The Department of Chemistry at the University of Illinois
The Chemistry larning center
History of the Chemistry Learning Center
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The Chemistry Learning Center opened in the Fall of 1972. During its early days, it was located in room 303 of the Chemistry Annex. It housed 25 PLATO IV terminals.
- The 25 PLATO IV terminals were connected by microwave to a CDC mainframe computer located in the Engineering Research Lab.
- The PLATO IV terminals looked like this.
- Here is a picture of a student using a PLATO IV terminal.
- In the 1980s, a grant from IBM to the University of Illinois brought major technological innovations to the Chemistry Learning Center. The funds were used to develop a prototype microcomputer system that mixed full motion video from a video disk player with computer graphics generated by an IBM XT computer running at 4.7 MHz with 256K RAM. A special display board was connected to a TV set to show the combined picture.
- The first systems were set up on the back wall of the Learning Center in 303 Chemistry Annex.
- Here is a typical display. The programs were written in BASIC to run under DOS.
- Here are the video disks next to a standard CD for comparison.
- It soon became apparent that the Chemistry Learning Center needed more space. The wet lab in room 212 Chemistry Annex was remodeled. Here is picture of the lab before remodeling.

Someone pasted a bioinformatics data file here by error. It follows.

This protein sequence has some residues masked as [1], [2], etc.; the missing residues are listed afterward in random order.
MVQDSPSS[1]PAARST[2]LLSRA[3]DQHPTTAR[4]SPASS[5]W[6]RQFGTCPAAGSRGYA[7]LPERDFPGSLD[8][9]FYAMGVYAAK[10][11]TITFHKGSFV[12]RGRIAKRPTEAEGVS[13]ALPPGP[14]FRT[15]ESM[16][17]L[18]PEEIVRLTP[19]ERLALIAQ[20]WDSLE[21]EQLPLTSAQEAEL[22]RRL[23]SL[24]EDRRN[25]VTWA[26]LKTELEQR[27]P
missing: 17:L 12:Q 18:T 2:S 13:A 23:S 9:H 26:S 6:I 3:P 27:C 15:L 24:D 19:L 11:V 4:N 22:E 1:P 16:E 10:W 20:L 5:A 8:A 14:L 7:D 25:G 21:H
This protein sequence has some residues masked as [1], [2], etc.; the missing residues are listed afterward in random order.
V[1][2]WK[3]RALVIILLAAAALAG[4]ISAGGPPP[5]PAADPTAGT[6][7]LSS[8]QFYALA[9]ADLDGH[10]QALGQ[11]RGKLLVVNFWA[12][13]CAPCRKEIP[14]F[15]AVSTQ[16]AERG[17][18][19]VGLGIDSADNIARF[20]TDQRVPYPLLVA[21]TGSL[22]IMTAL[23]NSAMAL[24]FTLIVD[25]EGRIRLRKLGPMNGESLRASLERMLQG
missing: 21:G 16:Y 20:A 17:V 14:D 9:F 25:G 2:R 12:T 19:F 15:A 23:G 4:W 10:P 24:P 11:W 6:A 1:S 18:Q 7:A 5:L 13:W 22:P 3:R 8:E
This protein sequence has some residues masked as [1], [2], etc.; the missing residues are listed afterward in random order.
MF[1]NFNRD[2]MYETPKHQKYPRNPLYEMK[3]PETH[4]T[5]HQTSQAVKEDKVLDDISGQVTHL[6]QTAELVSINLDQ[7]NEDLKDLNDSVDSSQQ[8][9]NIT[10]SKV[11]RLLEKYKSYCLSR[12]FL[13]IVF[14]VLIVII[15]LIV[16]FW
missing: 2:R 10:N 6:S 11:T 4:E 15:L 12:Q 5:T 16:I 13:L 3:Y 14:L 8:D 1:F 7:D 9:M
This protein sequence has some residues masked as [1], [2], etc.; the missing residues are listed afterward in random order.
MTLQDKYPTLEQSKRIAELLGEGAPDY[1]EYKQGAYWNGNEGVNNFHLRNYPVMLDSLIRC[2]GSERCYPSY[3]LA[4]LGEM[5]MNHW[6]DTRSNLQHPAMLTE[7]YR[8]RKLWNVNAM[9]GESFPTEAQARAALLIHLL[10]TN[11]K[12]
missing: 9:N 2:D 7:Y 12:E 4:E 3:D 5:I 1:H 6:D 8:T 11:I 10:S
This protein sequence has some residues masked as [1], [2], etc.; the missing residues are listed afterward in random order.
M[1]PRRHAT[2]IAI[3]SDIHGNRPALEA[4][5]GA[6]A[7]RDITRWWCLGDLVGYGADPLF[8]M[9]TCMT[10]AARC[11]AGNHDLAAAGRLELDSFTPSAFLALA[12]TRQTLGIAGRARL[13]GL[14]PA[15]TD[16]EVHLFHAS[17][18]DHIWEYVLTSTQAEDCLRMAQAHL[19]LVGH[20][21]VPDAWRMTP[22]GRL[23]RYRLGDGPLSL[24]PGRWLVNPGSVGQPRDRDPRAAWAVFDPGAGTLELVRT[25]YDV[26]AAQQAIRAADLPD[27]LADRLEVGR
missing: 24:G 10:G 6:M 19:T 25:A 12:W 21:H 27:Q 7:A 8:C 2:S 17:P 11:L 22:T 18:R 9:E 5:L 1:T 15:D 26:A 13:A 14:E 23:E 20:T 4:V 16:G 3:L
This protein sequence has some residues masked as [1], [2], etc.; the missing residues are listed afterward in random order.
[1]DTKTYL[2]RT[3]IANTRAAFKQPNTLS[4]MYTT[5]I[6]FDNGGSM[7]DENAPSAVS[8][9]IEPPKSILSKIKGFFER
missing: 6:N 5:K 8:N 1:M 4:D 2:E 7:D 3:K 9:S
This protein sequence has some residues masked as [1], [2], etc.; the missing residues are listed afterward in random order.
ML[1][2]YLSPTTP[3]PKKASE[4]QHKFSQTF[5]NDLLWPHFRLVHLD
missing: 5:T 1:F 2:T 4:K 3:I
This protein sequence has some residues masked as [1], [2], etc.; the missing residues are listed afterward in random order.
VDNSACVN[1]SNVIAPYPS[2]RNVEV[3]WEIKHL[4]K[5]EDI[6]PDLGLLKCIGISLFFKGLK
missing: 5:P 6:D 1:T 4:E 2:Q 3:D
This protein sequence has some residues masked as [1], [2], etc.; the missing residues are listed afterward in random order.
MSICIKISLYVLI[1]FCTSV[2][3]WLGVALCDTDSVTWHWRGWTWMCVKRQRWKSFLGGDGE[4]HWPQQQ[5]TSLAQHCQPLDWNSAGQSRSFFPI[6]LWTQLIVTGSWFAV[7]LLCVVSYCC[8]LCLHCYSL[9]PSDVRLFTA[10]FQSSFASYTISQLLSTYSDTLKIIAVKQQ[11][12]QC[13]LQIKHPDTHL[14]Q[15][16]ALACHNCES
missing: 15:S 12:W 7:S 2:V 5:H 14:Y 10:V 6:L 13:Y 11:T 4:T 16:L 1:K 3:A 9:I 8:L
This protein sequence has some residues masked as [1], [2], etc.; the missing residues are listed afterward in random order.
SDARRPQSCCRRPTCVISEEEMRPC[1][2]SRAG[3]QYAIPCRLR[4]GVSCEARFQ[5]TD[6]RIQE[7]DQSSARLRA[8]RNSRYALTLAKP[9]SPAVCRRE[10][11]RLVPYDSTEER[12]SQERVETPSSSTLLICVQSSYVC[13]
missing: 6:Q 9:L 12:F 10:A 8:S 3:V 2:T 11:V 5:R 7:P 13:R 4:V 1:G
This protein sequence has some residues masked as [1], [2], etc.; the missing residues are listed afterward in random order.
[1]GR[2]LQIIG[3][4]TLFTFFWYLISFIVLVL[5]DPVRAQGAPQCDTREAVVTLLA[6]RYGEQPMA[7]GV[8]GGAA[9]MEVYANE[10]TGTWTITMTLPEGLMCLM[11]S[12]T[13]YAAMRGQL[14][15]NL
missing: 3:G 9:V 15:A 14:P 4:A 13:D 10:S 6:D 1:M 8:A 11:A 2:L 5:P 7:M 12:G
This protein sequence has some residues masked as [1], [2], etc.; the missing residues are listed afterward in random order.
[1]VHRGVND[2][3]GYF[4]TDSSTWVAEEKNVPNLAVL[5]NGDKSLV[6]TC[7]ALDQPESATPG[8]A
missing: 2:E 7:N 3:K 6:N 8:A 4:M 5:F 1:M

- IBM XT computers were set up in the remodeled 212 Chemistry Learning Center. Each work station was equipped with a video disk player and a special monitor to allow mixing of video and computer graphics. Software was written that controlled the video disk player and allowed the student to interact with the video images.
- The monitor pictured here is an IBM Infowindow that had a touch sensitive display. Students interacted with the material by touching the screen or using the keyset. No mouse was used at that time.
- In the early 1990s, IBM developed a program called Photomotion. This made it possible to digitize video from the video disks. Once this was done, all of the software was rewritten to use the digital video instead of analog video from the video disk. This made it necessary to redesign the network so the video could be redistributed from the server.
- The Chemistry Learning Center was rewired for TCP/IP.
- The development of switch technology allowed further improvements in performance.
- Here is the network structure that allowed digital video running on a Novell network to be distributed over the ethernet to the Learning Center.
- These are the servers that supported the first digital video system.
- In April, 1998, an act of vandalism nearly destroyed the Chemistry Learning Center. In the early morning hours, a stand pipe was opened on the third floor of the Chemistry Annex. This allowed water to be released at a rate of 150 gallons per minute. Water poured through the ceiling of the Chemistry Learning Center, bringing down pieces of plaster and inundating the machines.
- Thanks to the hard work of the Electronics Shop crew, CLC staff members and maintenance workers, most of the machinery was saved. The Chemistry Learning Center was back in business three days after the flood!
- In the spring of 2002, we began a major remodeling initiative. The goal was to improve the learning environment and to provide students with more room to work. We purchased flat panel monitors for every work station (75) with the help of the College of Liberal Arts and Sciences (LAS).
- We removed the 30-year old wooden tables to make room for new, more modern tables.
- Everybody got involved.
- Things got a bit messy.
- But it was all worth the effort. These students seem to be a lot more comfortable!
- We hope you like our new look. Please stop by and check us out.